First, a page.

If you’re like me and thought all board games are abstract, well, you’re both right and wrong. The term abstract game is now a genre term that reasonably means the game contains minimal luck, usually two players, and little to no theme. Think of Chess and Checkers as prime examples of abstracts, or more recently Azul. A 2-4 player abstract game designed by Michael Kiesling and published by Plan B games.
Dave Collinson is getting married in nine days. If you don’t know of him, he’s pretty cool. He’s an artist who’s done some work on board games, has his own board game called Lumberjerks, and a game he’s been working on just recently came out of early access called Damsel. If you haven’t heard of him till now, do yourself a favour and checkout his portfolio here.
One of the reasons I love board games is how diverse they are. Already on this blog we’ve reviewed a board game which has you picking up sticks in Go Cuckoo, a tight-knit two player game where you’re wheeling and dealing with geishas in Hanamikoji, and a story driven game about being trapped on a desert island in Robinson Crusoe. Today we review another game that pushes the boundaries of tabletop games by removing the tabletop. I was provided a free copy of the newly Kickstarted floortop board game called Vampires vs. Unicorns: Floor War.
Can you believe it’s February already? I’ve been so busy with work and child that it’s all been a bit of blur. Anyway, let’s take a look back at how January unfolded.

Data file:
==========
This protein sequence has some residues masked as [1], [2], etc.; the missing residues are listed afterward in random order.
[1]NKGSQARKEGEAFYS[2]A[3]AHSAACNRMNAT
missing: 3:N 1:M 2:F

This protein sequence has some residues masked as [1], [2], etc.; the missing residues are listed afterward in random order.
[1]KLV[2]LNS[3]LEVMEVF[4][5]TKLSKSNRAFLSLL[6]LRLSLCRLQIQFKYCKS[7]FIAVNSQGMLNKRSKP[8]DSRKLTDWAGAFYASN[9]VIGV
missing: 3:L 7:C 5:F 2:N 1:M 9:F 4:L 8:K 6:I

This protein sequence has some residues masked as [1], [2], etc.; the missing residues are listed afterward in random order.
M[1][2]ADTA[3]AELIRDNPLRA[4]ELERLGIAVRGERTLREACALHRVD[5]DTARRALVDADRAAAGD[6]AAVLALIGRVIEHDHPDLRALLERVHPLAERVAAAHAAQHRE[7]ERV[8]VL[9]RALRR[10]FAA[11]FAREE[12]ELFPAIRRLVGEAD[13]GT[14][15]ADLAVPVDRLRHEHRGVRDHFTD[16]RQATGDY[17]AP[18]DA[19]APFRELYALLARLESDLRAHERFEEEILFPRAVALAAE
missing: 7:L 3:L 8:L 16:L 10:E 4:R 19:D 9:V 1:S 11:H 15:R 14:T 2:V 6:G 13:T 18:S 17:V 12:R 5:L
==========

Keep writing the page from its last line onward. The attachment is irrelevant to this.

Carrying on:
You’re not a true reviewer until you make a list. People love lists. Would Schindler’s List have won an Oscar if there wasn’t a list involved? Who’s to say? The question is, what is this list about?
Hope you guys are all enjoying Roll to Review’s Month of Critical Hits, this is the second last review of the event and it’s the party game classic: Dixit. If you have trouble pronouncing the name just imagine owning a dog named Richard. I told my wife that joke, and she looked at me like I belonged in an insane asylum. It was a nice change from her usual I can’t wait until you’re in an insane asylum look.
I was going through my collection the other day, and the reviews already up here on my website, and realized that I have a very strong persuasion to light games. Makes sense. I prefer games that I can put on the table and everyone has a good time. The downside to this is that it leaves a hole in my collection: medium weight games. Here are four medium weight games, that I’m extremely excited about:
Ever since the Cold War, business has been bad for mad scientists. They can no longer afford the good monsters. Instead they need to retreat to the discount shop, where the monsters are off-brand and half price, and a salesman follows them around the store. How do you do today? Just browsing? No, sorry, we don’t have the Creature from the Black Lagoon, is Swamp Creature OK? It’s more affordable and works in any coloured body of water. Dracula? Last one was sold this morning. A well written review on Campy Creatures? We don’t sell that here, you’ll have to go elsewhere.
Otters can go to hell. These little bastards ruined not one, but two games of Robinson Crusoe for me. That sentence, and the knowledge that this board game comes with a forty page plus manual, should be enough to determine whether you want to continue reading this review.
The advertised perfect Christmas isn’t something we get in Australia. No snow, inhabitable climate for reindeer, and Australians generally don’t put effort into any holiday – except for Australia Day, when we drink beer, put snags on the barbie and watch the cricket. With that in mind, I’ll be reviewing Christmas-opoly.